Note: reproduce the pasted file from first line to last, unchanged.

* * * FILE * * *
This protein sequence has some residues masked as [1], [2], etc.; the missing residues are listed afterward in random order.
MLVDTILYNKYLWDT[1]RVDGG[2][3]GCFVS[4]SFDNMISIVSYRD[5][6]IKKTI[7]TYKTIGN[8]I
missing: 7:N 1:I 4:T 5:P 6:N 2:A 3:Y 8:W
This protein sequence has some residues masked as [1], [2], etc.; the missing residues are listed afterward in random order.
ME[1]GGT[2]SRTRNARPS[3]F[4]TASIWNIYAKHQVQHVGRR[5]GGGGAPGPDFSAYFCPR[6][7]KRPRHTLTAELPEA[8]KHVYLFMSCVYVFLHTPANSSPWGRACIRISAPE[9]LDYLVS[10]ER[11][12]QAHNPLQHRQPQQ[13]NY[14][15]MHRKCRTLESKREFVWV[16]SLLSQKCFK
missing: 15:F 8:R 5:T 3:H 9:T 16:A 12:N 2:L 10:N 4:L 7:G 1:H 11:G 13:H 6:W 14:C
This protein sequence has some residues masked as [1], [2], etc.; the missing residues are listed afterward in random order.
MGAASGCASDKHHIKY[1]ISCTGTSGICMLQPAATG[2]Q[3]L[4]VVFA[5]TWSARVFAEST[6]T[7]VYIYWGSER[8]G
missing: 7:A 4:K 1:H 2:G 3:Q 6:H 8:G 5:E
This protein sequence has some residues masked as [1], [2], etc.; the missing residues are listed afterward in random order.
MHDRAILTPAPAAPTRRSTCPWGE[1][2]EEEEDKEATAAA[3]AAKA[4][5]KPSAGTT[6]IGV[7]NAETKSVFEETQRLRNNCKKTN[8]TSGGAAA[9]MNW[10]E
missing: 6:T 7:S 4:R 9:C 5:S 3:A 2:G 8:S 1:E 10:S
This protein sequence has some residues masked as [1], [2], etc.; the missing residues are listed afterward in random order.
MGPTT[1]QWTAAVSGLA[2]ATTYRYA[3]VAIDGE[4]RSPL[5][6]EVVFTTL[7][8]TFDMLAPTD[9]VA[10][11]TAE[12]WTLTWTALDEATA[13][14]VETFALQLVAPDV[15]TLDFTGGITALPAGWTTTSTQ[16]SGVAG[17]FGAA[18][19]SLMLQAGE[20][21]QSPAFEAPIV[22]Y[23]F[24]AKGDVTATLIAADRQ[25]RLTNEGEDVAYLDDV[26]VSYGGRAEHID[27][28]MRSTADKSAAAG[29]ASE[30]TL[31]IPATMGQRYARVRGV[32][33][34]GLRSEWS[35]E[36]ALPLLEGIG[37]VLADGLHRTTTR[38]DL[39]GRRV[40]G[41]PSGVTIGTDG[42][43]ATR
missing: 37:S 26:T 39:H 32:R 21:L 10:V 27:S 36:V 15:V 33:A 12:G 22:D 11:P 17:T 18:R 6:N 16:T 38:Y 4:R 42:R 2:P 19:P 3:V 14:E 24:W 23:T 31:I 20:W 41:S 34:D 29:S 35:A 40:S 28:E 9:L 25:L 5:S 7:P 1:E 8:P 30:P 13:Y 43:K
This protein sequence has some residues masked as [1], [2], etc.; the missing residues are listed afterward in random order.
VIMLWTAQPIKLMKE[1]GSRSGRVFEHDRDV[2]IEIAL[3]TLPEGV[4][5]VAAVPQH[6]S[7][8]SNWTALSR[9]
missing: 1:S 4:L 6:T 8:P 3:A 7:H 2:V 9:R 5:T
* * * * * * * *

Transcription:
This protein sequence has some residues masked as [1], [2], etc.; the missing residues are listed afterward in random order.
MLVDTILYNKYLWDT[1]RVDGG[2][3]GCFVS[4]SFDNMISIVSYRD[5][6]IKKTI[7]TYKTIGN[8]I
missing: 7:N 1:I 4:T 5:P 6:N 2:A 3:Y 8:W
This protein sequence has some residues masked as [1], [2], etc.; the missing residues are listed afterward in random order.
ME[1]GGT[2]SRTRNARPS[3]F[4]TASIWNIYAKHQVQHVGRR[5]GGGGAPGPDFSAYFCPR[6][7]KRPRHTLTAELPEA[8]KHVYLFMSCVYVFLHTPANSSPWGRACIRISAPE[9]LDYLVS[10]ER[11][12]QAHNPLQHRQPQQ[13]NY[14][15]MHRKCRTLESKREFVWV[16]SLLSQKCFK
missing: 15:F 8:R 5:T 3:H 9:T 16:A 12:N 2:L 10:N 4:L 7:G 1:H 11:G 13:H 6:W 14:C
This protein sequence has some residues masked as [1], [2], etc.; the missing residues are listed afterward in random order.
MGAASGCASDKHHIKY[1]ISCTGTSGICMLQPAATG[2]Q[3]L[4]VVFA[5]TWSARVFAEST[6]T[7]VYIYWGSER[8]G
missing: 7:A 4:K 1:H 2:G 3:Q 6:H 8:G 5:E
This protein sequence has some residues masked as [1], [2], etc.; the missing residues are listed afterward in random order.
MHDRAILTPAPAAPTRRSTCPWGE[1][2]EEEEDKEATAAA[3]AAKA[4][5]KPSAGTT[6]IGV[7]NAETKSVFEETQRLRNNCKKTN[8]TSGGAAA[9]MNW[10]E
missing: 6:T 7:S 4:R 9:C 5:S 3:A 2:G 8:S 1:E 10:S
This protein sequence has some residues masked as [1], [2], etc.; the missing residues are listed afterward in random order.
MGPTT[1]QWTAAVSGLA[2]ATTYRYA[3]VAIDGE[4]RSPL[5][6]EVVFTTL[7][8]TFDMLAPTD[9]VA[10][11]TAE[12]WTLTWTALDEATA[13][14]VETFALQLVAPDV[15]TLDFTGGITALPAGWTTTSTQ[16]SGVAG[17]FGAA[18][19]SLMLQAGE[20][21]QSPAFEAPIV[22]Y[23]F[24]AKGDVTATLIAADRQ[25]RLTNEGEDVAYLDDV[26]VSYGGRAEHID[27][28]MRSTADKSAAAG[29]ASE[30]TL[31]IPATMGQRYARVRGV[32][33][34]GLRSEWS[35]E[36]ALPLLEGIG[37]VLADGLHRTTTR[38]DL[39]GRRV[40]G[41]PSGVTIGTDG[42][43]ATR
missing: 37:S 26:T 39:H 32:R 21:L 10:V 27:S 36:V 15:V 33:A 12:G 22:D 11:P 17:T 18:R 6:N 16:T 38:Y 4:R 42:R 2:P 19:P 3:V 14:E 24:W 23:T 31:I 20:W 41:S 34:D 29:S 35:A 40:S 28:E 9:L 25:L 5:S 7:P 1:E 8:P 30:P 13:Y 43:K
This protein sequence has some residues masked as [1], [2], etc.; the missing residues are listed afterward in random order.
VIMLWTAQPIKLMKE[1]GSRSGRVFEHDRDV[2]IEIAL[3]TLPEGV[4][5]VAAVPQH[6]S[7][8]SNWTALSR[9]
missing: 1:S 4:L 6:T 8:P 3:A 7:H 2:V 9:R 5:T